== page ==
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By Nick Fast

The June 22 announcement that Prime Minister Justin Trudeau appointed former Canadian Labour Congress President Hassan Yussuff to the non-elected Senate sent shock waves through the Canadian labour movement. This occurred mere days after the CLC – an organization ostensibly designed to build workers’ strength against the power of Capital – elected a new executive, comprised of the Team Unite candidates, and barely reaffirmed labour’s commitment to the NDP (by a margin of 57% to 43% in favour). Moreover, it appears that Yussuff is following a tradition of former CLC presidents accepting government appointments from anti-union prime ministers. (See Dennis McDermott’s appointment as ambassador to Ireland, after his CLC presidential term ended in 1986, by then-PM Brian Mulroney).

A major reason for this pattern is the catastrophic shift of Canadian labour to the political right since 1945. With the passage of Privy Council Order 1003 in 1944, and the Rand Formula in 1946, the Canadian state blunted the power of the working class in what historians dubbed the “post-war compromise.” However, a compromise needs both parties to give up something to reach an accommodation. In the case of Canada’s post-war “compromise,” capital recognized the right of workers to organize, gave workers a slightly larger portion of the economic pie, and agreed to dues check-off, while labour agreed to adhere to collective agreements and not strike when they were in place.

At that historic moment, it is clear why labour leaders took the deal. For almost seventy-five years workers had been struggling against open-shops and for the minimal right to union recognition from business and government. Here, the federal government presented labour leaders the coveted prize of recognition, and a larger share of the post-war economic prosperity. Finally, unions – so labour leaders thought – would have a say in the economic future of Canada.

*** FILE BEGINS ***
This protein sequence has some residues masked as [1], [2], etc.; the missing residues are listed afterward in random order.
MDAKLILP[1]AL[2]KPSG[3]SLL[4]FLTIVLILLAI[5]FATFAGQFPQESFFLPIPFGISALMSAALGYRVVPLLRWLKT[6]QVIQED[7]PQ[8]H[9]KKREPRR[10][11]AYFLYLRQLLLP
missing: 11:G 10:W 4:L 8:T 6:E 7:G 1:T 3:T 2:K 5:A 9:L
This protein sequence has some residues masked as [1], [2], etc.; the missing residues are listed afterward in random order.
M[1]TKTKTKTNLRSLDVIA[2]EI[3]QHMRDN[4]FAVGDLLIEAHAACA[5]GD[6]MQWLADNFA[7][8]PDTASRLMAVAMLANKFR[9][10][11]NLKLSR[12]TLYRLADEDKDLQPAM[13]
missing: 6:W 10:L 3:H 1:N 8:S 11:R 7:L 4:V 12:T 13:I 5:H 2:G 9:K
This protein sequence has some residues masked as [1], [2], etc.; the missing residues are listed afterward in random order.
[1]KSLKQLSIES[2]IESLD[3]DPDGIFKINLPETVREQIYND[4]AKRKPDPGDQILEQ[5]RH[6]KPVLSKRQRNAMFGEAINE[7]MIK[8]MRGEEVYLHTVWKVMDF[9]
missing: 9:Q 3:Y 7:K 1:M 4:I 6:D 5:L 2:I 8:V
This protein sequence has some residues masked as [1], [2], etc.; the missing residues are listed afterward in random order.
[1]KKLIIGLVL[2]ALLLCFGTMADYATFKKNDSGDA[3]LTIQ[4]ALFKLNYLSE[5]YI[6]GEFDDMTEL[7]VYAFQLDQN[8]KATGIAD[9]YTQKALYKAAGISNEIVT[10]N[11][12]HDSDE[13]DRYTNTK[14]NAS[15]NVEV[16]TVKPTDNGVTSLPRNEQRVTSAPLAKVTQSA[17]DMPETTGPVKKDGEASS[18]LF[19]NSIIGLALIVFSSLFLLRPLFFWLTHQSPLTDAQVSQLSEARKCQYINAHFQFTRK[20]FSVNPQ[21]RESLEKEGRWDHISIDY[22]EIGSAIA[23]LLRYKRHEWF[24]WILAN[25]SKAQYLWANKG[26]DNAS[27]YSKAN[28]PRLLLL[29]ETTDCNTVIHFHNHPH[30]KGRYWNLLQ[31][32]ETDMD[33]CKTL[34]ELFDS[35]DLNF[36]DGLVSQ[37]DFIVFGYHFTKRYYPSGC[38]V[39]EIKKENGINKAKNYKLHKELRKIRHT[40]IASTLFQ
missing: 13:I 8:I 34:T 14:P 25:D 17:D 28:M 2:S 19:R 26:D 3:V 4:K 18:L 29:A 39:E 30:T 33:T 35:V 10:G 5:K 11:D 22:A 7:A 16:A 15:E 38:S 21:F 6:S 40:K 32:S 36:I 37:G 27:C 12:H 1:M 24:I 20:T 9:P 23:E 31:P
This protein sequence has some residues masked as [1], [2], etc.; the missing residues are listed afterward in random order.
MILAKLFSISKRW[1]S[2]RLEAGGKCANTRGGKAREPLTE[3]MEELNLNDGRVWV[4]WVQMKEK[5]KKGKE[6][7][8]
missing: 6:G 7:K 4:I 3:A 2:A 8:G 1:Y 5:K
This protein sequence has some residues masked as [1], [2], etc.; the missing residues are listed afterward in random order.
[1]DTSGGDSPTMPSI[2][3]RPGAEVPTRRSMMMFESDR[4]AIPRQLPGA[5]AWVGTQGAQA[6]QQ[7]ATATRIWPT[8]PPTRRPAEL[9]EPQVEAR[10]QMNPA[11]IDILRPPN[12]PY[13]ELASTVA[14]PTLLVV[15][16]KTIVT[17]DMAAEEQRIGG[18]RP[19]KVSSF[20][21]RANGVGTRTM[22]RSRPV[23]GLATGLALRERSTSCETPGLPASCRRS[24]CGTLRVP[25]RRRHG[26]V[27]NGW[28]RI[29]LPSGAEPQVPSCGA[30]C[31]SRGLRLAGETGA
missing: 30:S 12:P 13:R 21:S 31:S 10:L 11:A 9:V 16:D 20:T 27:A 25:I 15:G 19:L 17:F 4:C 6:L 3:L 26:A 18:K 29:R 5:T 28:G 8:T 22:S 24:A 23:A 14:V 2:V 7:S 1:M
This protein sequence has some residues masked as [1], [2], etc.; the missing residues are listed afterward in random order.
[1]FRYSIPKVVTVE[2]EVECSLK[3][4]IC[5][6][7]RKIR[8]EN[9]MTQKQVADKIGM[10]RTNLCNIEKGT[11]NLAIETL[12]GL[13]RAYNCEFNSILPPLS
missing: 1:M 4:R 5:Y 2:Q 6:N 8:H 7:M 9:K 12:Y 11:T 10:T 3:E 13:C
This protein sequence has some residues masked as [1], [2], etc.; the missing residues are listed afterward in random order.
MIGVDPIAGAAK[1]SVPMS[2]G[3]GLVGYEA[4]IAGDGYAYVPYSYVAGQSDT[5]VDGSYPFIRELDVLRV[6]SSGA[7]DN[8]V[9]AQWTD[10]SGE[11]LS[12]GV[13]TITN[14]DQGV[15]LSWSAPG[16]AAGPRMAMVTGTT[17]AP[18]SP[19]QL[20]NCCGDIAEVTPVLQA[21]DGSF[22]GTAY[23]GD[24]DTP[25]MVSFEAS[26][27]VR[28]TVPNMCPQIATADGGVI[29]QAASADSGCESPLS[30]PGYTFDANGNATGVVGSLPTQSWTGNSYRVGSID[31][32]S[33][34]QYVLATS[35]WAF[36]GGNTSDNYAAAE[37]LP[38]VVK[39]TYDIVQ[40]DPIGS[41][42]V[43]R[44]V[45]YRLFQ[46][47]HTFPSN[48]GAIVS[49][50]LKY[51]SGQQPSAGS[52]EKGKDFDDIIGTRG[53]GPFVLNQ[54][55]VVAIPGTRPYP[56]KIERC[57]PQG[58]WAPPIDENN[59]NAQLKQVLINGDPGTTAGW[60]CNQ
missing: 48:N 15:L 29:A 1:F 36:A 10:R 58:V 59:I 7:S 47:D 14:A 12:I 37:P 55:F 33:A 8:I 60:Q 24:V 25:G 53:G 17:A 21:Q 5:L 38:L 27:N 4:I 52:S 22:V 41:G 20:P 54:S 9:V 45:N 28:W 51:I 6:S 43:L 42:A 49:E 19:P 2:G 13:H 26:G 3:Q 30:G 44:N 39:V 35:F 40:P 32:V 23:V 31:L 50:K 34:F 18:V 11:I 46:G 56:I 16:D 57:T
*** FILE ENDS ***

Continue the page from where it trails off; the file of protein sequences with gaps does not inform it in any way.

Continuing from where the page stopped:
But at what cost? Automatic dues check-off and the closed shop were ways to ensure union presence in a workplace, but the network of stewards that linked workers to the union were no longer needed. Instead, stewards were replaced with full time employees tasked with tracking accounts rather than developing the workers’ capacity. Workers on the shop-floor were less exposed to union power and to knowledge of the struggles that the working class endured in eras past.

As historian Don Wells argues, labour leaders became focused on their share of the economic pie rather than the defining feature of the working class: its relationship to the means of production. By emphasizing money, contract negotiations are increasingly about wages, pensions, and benefits instead of on the production process, where workers have the most potential power. Despite a steady improvement of wages into the 1970s, de-skilling has seen worker power decrease rather than increase, while capitalists today are posting record profits.

Finally, and most critically, was the enforcement of the collective agreement. Wildcat strikes from radical labour leaders until 1945 were the most effective ways to assert workers’ power inside and outside of the workplace. Don Wells writes that by agreeing to complicated procedures of arbitration, and foreswearing strikes while the collective agreement is in effect, union leaders became more accountable to employers rather than to rank-and-file members. As such, labour leaders made a calculated decision to appease employers to secure their positions of relative power and privilege.

Clearly, the appointments of Yussuff and McDermott to government positions by anti-union Prime Minsters, twenty-five years apart, is far from a mere coincidence. Their policies and appointments were products of a framework that was designed to cost business as little as possible – in that they still controlled the production process and conceded only a tiny fraction of their wealth – while stunting the radical potential of the working class. Hardly a “compromise”, if you ask me.

What can workers do to ensure a more progressive labour movement? Talk to your co-workers; get involved in your union; push for socialist policies and mass action at your meetings. Join the Workers’ Action Movement and establish a local chapter. And before the next CLC convention, make sure your union is voting for radical change.

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